Types of Colitis: Everything You Should Know

Colitis is inflammation of the tissue that lines the colon. Colitis is not a condition in itself but rather a sign that another disease process is at work in the body.

There are several different types of colitis, including ulcerative colitis, microscopic colitis, pseudomembranous colitis, ischemic colitis, and colitis caused by an allergic reaction. This article will discuss the different types of colitis and how they differ in their symptoms, diagnostic process, potential causes, and treatment options.

Two physicians discuss an endoscopy photo on a computer screen.

Joos Mind / Photodisc / Getty Images

The colon, or large intestine, is where water and a small number of vitamins and minerals are absorbed from food as it passes through the digestive tract. The colon is a hollow tube with several layers of tissue, all of which can be affected by disease and inflammation.

The six sections of the colon (in order after the small intestine) are the cecum, ascending colon, transverse colon, descending colon, sigmoid colon and rectum.

Ulcerative Colitis 

Ulcerative colitis is a form of inflammatory bowel disease (IBD). Symptoms can include diarrhea (often bloody), abdominal pain, weight loss, and an urgent need to use the toilet.

Ulcerative colitis is most often diagnosed in young adults and does not have a cure. It was once thought of as a Western disease, but it is increasingly becoming more common in developing countries.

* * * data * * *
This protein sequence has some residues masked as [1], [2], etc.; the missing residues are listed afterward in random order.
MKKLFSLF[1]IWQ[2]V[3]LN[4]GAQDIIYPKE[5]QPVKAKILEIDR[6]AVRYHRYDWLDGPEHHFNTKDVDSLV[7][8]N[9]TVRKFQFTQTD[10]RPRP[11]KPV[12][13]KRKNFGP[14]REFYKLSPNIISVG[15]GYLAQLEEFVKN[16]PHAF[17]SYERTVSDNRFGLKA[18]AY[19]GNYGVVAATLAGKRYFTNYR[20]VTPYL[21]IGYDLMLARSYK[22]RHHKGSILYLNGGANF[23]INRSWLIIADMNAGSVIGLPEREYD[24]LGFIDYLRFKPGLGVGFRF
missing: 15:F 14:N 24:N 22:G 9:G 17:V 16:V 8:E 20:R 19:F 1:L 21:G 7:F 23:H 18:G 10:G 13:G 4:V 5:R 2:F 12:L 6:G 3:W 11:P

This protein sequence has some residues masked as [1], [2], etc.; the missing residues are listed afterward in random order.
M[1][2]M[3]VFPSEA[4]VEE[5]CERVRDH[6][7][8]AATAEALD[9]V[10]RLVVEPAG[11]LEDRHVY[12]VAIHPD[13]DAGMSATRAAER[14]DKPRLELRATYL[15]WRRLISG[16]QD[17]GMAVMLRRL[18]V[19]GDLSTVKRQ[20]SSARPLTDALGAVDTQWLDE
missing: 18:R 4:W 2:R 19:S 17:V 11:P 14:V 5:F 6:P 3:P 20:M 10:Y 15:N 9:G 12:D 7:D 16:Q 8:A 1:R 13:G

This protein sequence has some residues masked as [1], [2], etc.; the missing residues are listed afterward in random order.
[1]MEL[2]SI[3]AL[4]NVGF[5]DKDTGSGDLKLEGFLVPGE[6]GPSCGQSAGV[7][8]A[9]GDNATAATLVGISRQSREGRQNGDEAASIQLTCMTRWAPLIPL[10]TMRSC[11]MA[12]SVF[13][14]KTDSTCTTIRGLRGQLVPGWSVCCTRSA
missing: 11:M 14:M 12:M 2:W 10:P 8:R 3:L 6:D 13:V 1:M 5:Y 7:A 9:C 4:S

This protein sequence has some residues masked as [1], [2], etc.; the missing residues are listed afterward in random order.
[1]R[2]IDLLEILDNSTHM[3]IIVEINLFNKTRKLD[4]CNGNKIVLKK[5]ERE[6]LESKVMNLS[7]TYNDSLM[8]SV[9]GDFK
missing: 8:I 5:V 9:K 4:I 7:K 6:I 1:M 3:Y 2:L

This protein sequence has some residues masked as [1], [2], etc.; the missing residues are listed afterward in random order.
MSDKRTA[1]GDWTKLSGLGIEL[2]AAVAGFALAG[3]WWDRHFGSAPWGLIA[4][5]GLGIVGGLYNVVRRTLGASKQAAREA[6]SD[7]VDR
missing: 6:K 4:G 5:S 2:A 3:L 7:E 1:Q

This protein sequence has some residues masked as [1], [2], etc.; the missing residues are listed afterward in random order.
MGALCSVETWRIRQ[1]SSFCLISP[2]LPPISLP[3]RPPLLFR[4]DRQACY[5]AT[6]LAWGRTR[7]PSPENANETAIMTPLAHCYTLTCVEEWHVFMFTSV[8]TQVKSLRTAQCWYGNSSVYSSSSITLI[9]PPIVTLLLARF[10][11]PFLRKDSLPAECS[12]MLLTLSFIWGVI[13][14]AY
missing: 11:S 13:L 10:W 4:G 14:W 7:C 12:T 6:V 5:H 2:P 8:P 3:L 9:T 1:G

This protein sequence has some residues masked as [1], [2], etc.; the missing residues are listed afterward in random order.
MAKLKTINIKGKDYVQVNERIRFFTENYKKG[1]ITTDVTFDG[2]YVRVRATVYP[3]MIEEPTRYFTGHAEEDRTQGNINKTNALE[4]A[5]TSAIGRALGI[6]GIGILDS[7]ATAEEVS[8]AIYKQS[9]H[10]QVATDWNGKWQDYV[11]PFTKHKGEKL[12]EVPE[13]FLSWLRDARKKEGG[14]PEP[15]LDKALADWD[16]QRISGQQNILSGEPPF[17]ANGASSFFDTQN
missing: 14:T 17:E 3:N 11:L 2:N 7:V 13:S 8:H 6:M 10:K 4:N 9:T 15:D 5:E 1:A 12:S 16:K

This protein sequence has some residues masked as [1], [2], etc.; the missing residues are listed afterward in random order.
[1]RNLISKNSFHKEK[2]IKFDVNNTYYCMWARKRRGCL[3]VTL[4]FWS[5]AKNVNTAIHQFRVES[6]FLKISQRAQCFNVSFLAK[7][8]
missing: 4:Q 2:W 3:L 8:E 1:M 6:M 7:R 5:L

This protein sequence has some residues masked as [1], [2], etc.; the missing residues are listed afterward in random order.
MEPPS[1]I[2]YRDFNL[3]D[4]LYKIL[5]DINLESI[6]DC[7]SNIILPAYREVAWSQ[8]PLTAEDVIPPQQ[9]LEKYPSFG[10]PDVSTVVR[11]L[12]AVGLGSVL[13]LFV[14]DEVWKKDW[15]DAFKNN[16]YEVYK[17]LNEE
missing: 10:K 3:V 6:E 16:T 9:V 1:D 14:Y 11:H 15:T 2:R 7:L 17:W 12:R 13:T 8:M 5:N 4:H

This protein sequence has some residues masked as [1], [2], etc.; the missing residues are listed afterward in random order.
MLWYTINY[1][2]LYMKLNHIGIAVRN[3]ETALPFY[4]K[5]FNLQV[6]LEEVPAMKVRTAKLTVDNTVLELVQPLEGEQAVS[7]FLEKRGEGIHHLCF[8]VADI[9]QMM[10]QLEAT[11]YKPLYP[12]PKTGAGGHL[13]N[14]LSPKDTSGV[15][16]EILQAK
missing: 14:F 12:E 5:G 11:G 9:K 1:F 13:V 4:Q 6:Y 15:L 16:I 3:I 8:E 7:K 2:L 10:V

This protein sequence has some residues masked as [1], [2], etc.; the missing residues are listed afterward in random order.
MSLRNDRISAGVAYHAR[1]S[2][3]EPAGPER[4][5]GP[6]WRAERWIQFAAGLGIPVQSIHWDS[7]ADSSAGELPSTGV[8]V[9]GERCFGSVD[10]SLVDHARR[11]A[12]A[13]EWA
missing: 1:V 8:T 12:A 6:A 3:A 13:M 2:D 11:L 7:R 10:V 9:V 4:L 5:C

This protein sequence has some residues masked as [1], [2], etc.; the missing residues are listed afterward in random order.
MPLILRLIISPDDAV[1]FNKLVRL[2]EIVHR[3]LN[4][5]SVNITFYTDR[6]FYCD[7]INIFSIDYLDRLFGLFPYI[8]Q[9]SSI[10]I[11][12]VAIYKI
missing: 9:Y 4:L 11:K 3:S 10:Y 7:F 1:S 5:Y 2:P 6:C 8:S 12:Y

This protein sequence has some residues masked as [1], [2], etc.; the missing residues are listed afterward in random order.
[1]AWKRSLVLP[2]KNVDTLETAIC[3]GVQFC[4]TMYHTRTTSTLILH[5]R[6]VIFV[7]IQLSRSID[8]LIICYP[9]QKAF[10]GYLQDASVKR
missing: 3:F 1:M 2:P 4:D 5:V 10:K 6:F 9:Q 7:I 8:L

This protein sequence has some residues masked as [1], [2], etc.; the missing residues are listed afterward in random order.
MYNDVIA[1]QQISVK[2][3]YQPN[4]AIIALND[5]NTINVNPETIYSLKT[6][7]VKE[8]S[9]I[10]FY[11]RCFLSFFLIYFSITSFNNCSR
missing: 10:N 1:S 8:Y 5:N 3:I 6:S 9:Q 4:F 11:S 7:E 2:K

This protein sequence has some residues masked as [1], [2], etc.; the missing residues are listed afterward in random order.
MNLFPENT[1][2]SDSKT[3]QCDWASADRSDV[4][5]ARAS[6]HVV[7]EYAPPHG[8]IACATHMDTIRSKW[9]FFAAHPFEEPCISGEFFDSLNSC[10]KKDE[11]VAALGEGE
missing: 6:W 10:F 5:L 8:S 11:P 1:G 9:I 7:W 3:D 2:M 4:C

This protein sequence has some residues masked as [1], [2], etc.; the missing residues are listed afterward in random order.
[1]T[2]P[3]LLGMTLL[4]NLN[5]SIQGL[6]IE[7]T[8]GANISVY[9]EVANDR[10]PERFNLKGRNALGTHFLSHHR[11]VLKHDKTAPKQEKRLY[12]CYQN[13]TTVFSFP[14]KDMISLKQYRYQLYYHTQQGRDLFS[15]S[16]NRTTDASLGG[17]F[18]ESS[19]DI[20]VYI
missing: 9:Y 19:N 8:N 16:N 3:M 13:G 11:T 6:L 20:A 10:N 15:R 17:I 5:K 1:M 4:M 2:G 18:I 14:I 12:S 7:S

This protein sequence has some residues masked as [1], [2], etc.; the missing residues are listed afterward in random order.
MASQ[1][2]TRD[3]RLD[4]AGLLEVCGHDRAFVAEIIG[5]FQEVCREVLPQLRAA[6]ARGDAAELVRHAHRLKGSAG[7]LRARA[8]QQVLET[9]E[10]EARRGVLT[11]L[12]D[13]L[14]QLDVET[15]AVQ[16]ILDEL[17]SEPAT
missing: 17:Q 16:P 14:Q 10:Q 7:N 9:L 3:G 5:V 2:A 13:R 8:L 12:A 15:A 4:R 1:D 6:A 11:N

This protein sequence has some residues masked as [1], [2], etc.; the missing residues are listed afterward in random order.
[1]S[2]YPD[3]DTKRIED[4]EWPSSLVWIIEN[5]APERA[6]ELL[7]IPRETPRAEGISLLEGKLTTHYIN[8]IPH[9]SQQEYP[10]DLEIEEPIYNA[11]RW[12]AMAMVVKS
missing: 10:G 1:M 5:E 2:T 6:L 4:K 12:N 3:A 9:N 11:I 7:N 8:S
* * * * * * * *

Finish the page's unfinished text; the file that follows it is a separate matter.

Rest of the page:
It’s not known what causes ulcerative colitis. There are over 200 genes that may be associated with the development of IBD. It’s thought that there may be several different pathways to the development of IBD because of the large number of genes involved.

Genetics is not the only part of this process, however, because most people who have the genes associated with IBD never develop the condition.

Environmental factors and the gut microbiome may also factor in to the development of the disease. The gut microbiome is composed of bacteria and other microorganisms that normally live in the gut and help with digestion.

There are several medications available to treat ulcerative colitis. Which drug or combination of drugs is used will depend on the severity and extent of the disease, especially how much of the colon is inflamed. Medications include 5-aminosalicylic acid, biologics, steroids, and immunomodulators.